The Lost Garden by Katharine Swartz

In old historic homes and properties, I have always wished that “walls could talk” and this book fits the bill!  Marin Ellis, a 37 year old, single, introvert, unexpectedly finds herself the guardian of Rebecca, her 15 year old half-sister after her father and step-mother suddenly die. The sisters have never met until the funeral. Marin decides to do some traveling so they might get to know each other better and just get away for a while.  They find themselves in the quaint seaside town of Goswell, England.  Rebecca falls in love with a Victorian home and begs her sister to buy it.  Wanting a fresh start for both of them, she agrees. The home was built in 1905 by a previous vicar for his mother-in-law.  So they take the leap into this new adventure and leave the states to relocate.  Along with the house is an old enclosed, overgrown garden.  At first, Rebecca is excited about reviving it, but after she loses interest, Marin is drawn to it and begins the laborious work to restore it.

Now flash back to 1918 and 19 year old Eleanor Sanderson.  Her father is the vicar and her grandmother is the one the house previously mentioned was built for. World War 2 has just ended and families are waiting for their boys and men to come home.  Eleanor is especially excited about her beloved brother, Walter’s return. They received news that he is dead and the grief is almost more than she can ear.  To try to move forward, she becomes interested in renewing the old vicarage garden that has been laid to waste. She wants to do it in her brother’s memory and also if or others who have lost loved ones.

The story goes back and forth between the two women’s lives.  Both had a strong desire for a fresh start.  Marin mourned of a relationship with her father she never had, and Eleanor the relationship with her brother she would never have again.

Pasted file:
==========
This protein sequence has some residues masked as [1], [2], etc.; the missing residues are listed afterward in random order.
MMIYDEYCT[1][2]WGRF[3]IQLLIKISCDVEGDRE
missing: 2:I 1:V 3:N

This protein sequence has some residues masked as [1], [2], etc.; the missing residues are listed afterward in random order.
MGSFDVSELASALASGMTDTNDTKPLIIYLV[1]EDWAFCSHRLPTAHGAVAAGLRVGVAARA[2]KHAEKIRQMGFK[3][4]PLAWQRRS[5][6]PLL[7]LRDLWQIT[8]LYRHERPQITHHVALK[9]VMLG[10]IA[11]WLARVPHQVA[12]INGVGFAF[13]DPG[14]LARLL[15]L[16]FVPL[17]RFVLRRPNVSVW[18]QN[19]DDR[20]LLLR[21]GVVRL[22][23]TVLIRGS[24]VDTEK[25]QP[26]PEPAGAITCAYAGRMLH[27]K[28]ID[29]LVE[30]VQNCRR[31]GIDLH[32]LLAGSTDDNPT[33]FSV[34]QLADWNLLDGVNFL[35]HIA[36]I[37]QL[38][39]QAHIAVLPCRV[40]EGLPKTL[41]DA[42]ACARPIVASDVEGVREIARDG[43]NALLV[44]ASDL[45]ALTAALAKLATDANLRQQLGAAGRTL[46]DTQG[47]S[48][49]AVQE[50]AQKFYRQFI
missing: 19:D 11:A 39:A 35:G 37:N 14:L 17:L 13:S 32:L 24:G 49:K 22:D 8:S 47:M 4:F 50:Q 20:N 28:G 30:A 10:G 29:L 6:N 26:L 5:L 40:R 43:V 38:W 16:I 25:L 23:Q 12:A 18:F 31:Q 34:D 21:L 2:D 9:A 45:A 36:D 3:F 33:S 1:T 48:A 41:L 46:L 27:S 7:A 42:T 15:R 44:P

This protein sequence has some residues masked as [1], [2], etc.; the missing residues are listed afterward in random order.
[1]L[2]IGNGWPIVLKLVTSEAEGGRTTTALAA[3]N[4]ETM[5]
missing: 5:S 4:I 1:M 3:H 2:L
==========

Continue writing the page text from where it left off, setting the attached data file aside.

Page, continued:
The author’s description of the U.S.A. after WW2 gave me a greater awareness and understanding of what our country and people faced. There weren’t many families that weren’t dealing with the death of a loved one.  The losses left a large gaping hole in the hearts of the people and the functioning of our nation with so many men gone. The men that did return were drastically changed by the horrors they experienced and the guilt that they made it home and their buddies didn’t. Through Ms. Swartz’s skillful writing I experience what those before me faced in a very personal way.

There was also a great contrast in what was important during the 2 different eras, and how relationships with families, men and women so drastically differed. What was considered the latest and best in homes and appliances during the 1900’s were more of a hardship in the present day. Marin’s frustrations and struggles in handling the antiquated home were humorous at times.

I was fascinated by two women facing finding themselves, experience loss, adjusting to change, learning to love and forgive, but more than 100 years apart. Seeing how each dealt with this according to tradition and what society dictated during their time in history.  The author did an excellent job of intertwining the two stories. It was never confusing or awkward.  Full of surprises and a great read!

I received this book free from Kregel Publications.  I was not required to give a positive review. The opinions I have shared are my own.  

 

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